I sleep lightly on safari because I don’t want to miss anything. My eyes are closed, but I hover in a dreamy half-awake state with ears attuned to every sound. During the middle of the night, the wind died. It was hot and still. I was cocooned in my mosquito net and sleeping on top of the covers. Slowly I became conscious of something on my toe. I reached for the flashlight under my pillow and turned the light on. Bright eyes beamed back at me and I realized that I had a visitor, and that he had been nibbling at my toe!

My midnight guest – on my bed!

My guest did not move – his eyes just grew wider and he was probably thinking, like me, about who would flee first. It was a stand-off of just a few seconds, but I got a good enough look at him to know, by the distinctive long tail, that it was a genet cat. Slowly I moved to the edge of the bed in order to lift the mosquito net.  My movements startled him and he jumped, entangling himself in the net. I reached down, pulled the net up, and the genet slinked away to a branch outside my room. I got up, tucked the mosquito net FIRMLY under the mattress and went back to sleep.

At dawn, Christopher brought me some coffee and biscuits. I had time for just a quick cup and decided to deed my biscuits to the other invaders of my room – rock hyraxes – that were perched on the same branch as the genet cat had occupied during the night.

It took us over an hour of straight driving to reach the gravesite, set along the Uru River.  The camp had provided us with a guide in order to find the site – we would have been desperately lost for hours without the assistance of Wilson.

The Adamsons’ work with lions, particularly George’s, was controversial. A number of people were mauled by George’s lions, resulting in his eventual banishment from Meru to the remote wilderness area of Kora. The Adamsons also lived in Kenya at a time when the treatment of local staff would be considered offensive in our era of more enlightened race relations. Their advocacy for wild animals and their right to return to the wild, however, instead of being placed in zoos, brought attention to the threats that wildlife face as the expansion of human settlements puts ever more pressure on wildlife habitats.

Now, tall double fences at long stretches of the park keep the elephants from wandering into farmland and grazing areas, in order to decrease human/wildlife encounters that can be deadly. But the fences also prevent local livestock from reaching plentiful water sources during the dry seasons. The expansion of human settlements into wildlife areas means that this conflict will continue – as the population of Kenya increases and development expands there will be more competition for critical resources like water and grazing land.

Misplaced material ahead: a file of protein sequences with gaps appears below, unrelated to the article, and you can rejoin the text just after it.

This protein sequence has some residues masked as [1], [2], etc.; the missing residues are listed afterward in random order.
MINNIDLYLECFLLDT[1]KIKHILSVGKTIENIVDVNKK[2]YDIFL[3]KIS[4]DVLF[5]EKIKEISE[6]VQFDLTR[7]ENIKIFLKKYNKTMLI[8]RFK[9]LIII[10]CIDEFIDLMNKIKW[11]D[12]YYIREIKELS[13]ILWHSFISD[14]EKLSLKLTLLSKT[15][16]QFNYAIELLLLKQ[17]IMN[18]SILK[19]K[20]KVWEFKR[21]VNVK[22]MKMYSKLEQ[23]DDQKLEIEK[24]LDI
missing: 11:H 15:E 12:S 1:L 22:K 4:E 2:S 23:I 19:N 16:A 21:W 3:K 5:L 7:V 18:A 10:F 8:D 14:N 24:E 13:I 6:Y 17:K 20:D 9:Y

Big William at Elsa’s grave. As a young boy, he remembers George coming into town with Elsa in the front seat.

But I was caught up in the romance of the story of George and Joy Adamson living with lions in the wild. Elsa’s grave was a simple and peaceful place. The stone had three plaques, one of which was missing. A simple plaque had her name, birth and death dates (she only lived five years) and an engraved plaque on the top of the grave had a poem in German and English. After reading it aloud to Big William and Wilson, I took a picture of Big William on the grave.

Elsa likely died of tick fever. This is what George Adamson wrote in his diary, on the night that she died:

“During the night Elsa became restless, walked down to the river and into the water, then crossed to half a submerged mud bank and lay on it until about 4 a.m., I suppose to cool her fevered body.  Her breathing was very labored and I knew the end was near.

I roused the camp and got my three boys to improvise a stretcher and we carried her back to my tent. I lay down beside her and started to doze off. Suddenly she got up, walked quickly to the front of the tent and collapsed. I held her head in my lap. In a few minutes she sat up and uttered a great and agonized cry. Elsa was dead.

George Adamson with Elsa.

It may seem absurd but Elsa meant more to me than any other living creature has ever done. My Elsa gone. Gone the most wonderful friend and part of my life which nothing can replace. Why should it be?  Something which has created nothing but good will and love in the world.”

Joy Adamson was murdered in Shaba National Reserve on 3 January, 1980 by a discharged laborer formerly employed by Adamson. George Adamson was murdered in 1989 while rushing to the aid of a tourist being attached by poachers.